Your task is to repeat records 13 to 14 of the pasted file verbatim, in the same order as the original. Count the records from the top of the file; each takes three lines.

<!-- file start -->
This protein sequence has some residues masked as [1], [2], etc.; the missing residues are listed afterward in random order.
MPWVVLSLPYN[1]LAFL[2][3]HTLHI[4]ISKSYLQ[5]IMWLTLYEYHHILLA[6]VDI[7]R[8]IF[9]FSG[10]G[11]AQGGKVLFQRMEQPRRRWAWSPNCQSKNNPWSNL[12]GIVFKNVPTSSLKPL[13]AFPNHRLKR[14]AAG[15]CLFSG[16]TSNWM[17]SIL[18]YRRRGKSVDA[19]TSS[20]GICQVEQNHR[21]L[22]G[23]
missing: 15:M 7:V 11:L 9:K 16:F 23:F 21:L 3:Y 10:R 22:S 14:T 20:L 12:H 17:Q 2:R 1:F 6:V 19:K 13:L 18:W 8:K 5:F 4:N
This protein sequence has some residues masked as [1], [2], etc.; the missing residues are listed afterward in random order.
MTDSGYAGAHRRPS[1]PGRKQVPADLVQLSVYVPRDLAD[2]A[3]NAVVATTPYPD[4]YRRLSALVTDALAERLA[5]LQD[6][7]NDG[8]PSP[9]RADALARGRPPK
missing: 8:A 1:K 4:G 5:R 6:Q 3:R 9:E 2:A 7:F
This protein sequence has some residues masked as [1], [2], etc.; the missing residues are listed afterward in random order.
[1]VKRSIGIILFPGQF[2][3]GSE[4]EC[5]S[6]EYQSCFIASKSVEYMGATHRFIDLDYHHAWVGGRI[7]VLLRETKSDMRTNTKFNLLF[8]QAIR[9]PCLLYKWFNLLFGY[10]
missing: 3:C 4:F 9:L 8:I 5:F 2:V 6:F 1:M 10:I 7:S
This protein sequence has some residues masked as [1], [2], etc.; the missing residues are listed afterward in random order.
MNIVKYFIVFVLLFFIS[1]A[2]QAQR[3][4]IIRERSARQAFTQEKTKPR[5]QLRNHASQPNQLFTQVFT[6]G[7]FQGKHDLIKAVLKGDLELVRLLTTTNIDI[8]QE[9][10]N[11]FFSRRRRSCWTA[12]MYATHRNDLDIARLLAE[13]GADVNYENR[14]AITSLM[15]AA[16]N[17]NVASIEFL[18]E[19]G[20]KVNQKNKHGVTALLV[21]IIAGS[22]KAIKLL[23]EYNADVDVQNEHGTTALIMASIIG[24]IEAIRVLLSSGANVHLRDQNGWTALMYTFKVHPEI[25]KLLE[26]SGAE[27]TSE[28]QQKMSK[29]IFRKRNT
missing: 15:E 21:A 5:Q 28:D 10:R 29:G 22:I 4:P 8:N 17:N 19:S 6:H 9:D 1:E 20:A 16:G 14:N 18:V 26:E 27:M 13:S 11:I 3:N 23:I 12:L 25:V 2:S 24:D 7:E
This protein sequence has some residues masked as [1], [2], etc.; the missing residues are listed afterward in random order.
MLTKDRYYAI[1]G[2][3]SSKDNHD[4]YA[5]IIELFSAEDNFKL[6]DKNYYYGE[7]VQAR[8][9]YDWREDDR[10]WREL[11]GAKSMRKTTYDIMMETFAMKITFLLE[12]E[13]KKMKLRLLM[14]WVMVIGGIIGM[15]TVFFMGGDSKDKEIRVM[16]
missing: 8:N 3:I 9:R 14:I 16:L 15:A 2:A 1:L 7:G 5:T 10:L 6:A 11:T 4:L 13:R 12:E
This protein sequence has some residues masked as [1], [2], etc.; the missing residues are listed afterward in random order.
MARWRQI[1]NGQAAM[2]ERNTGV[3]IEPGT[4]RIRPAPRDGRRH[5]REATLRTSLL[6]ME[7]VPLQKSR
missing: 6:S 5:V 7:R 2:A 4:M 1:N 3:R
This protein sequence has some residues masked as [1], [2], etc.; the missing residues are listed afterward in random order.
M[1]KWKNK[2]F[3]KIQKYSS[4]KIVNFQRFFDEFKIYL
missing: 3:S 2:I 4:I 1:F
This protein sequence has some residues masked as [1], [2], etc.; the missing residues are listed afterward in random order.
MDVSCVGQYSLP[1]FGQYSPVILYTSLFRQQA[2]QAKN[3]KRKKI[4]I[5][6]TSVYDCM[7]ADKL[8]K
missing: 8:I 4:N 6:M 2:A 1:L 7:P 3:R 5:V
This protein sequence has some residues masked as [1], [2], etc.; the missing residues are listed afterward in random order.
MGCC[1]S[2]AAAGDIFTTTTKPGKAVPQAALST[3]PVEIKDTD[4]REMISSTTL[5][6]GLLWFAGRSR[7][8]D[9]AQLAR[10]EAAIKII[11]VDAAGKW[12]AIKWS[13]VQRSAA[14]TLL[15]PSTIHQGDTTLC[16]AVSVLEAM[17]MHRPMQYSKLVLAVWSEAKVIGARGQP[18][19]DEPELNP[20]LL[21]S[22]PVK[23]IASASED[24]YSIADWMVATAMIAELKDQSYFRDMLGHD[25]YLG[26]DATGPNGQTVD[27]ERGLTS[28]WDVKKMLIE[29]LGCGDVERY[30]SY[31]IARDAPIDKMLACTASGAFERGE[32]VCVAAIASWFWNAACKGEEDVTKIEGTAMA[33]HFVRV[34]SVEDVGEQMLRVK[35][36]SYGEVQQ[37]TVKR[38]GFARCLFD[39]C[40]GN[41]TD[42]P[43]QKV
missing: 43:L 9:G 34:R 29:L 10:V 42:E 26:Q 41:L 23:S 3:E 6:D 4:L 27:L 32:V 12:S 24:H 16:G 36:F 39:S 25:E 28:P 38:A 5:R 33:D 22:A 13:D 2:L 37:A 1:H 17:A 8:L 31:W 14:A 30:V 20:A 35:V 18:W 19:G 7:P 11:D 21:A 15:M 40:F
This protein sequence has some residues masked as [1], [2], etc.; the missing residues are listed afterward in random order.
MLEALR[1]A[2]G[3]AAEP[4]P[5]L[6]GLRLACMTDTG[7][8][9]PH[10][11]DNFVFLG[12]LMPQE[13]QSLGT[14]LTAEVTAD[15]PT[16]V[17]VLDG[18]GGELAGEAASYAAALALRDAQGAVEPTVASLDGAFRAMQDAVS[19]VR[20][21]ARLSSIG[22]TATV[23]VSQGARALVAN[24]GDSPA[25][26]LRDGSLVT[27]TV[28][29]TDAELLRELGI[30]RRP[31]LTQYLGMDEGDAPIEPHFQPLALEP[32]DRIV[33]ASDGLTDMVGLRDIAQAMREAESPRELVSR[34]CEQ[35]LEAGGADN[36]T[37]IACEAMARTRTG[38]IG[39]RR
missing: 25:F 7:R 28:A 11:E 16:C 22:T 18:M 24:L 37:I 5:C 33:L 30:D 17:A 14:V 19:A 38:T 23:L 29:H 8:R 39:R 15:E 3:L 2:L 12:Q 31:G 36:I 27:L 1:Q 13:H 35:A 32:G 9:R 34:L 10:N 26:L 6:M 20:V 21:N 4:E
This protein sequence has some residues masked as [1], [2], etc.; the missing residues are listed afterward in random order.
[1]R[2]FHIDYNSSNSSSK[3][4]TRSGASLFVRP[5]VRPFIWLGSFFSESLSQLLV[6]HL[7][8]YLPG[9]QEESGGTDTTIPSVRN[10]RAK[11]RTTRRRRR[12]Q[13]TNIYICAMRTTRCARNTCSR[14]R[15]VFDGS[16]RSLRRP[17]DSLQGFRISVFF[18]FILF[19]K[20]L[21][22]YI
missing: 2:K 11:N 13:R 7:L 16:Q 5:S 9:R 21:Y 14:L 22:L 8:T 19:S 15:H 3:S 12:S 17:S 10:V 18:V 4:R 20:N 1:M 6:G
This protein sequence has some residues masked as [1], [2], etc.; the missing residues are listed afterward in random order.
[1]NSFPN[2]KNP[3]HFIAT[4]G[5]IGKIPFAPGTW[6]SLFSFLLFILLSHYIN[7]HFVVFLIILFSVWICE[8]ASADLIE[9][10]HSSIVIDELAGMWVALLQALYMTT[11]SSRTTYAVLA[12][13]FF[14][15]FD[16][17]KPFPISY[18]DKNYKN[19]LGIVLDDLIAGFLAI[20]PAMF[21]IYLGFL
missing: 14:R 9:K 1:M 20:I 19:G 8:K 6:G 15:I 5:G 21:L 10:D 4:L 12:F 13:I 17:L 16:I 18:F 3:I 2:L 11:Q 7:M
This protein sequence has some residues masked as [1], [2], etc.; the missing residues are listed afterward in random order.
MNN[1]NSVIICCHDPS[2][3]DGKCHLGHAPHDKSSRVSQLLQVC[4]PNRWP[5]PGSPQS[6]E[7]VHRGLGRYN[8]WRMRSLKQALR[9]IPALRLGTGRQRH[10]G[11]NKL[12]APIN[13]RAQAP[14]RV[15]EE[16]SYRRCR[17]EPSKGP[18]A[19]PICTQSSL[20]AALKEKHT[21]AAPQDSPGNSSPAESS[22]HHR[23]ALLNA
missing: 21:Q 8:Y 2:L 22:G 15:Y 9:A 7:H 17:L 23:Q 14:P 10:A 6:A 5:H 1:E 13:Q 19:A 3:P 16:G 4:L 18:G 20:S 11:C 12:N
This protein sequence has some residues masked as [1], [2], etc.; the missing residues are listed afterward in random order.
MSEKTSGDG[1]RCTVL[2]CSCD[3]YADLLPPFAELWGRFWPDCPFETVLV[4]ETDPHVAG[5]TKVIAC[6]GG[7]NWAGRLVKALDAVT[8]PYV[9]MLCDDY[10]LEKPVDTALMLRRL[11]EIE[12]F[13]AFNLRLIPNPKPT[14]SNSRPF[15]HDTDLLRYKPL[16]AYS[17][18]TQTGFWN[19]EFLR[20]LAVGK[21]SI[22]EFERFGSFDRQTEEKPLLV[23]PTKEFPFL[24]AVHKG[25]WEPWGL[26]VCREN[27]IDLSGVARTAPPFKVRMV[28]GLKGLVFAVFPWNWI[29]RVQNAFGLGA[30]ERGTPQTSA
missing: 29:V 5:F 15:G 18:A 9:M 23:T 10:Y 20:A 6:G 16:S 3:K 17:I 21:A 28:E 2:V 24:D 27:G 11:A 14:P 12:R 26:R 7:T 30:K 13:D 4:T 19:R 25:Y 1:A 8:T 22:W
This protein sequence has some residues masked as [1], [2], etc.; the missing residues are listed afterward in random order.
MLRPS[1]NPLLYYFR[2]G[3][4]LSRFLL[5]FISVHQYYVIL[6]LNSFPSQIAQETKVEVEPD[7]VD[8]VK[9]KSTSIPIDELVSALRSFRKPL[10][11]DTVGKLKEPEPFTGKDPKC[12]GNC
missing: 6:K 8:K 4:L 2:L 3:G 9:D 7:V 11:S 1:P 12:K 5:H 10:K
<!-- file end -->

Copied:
This protein sequence has some residues masked as [1], [2], etc.; the missing residues are listed afterward in random order.
MNN[1]NSVIICCHDPS[2][3]DGKCHLGHAPHDKSSRVSQLLQVC[4]PNRWP[5]PGSPQS[6]E[7]VHRGLGRYN[8]WRMRSLKQALR[9]IPALRLGTGRQRH[10]G[11]NKL[12]APIN[13]RAQAP[14]RV[15]EE[16]SYRRCR[17]EPSKGP[18]A[19]PICTQSSL[20]AALKEKHT[21]AAPQDSPGNSSPAESS[22]HHR[23]ALLNA
missing: 21:Q 8:Y 2:L 22:G 15:Y 9:A 7:H 17:L 23:Q 14:P 10:A 6:A 5:H 1:E 13:Q 19:A 3:P 16:G 4:L 18:G 20:S 11:C 12:N
This protein sequence has some residues masked as [1], [2], etc.; the missing residues are listed afterward in random order.
MSEKTSGDG[1]RCTVL[2]CSCD[3]YADLLPPFAELWGRFWPDCPFETVLV[4]ETDPHVAG[5]TKVIAC[6]GG[7]NWAGRLVKALDAVT[8]PYV[9]MLCDDY[10]LEKPVDTALMLRRL[11]EIE[12]F[13]AFNLRLIPNPKPT[14]SNSRPF[15]HDTDLLRYKPL[16]AYS[17][18]TQTGFWN[19]EFLR[20]LAVGK[21]SI[22]EFERFGSFDRQTEEKPLLV[23]PTKEFPFL[24]AVHKG[25]WEPWGL[26]VCREN[27]IDLSGVARTAPPFKVRMV[28]GLKGLVFAVFPWNWI[29]RVQNAFGLGA[30]ERGTPQTSA
missing: 29:V 5:F 15:G 18:A 9:M 23:T 10:Y 20:A 6:G 16:S 3:K 17:I 21:A 28:E 2:V 24:D 27:G 11:A 14:P 12:R 26:R 7:T 30:K 13:D 4:T 19:R 25:Y 1:A 8:T 22:W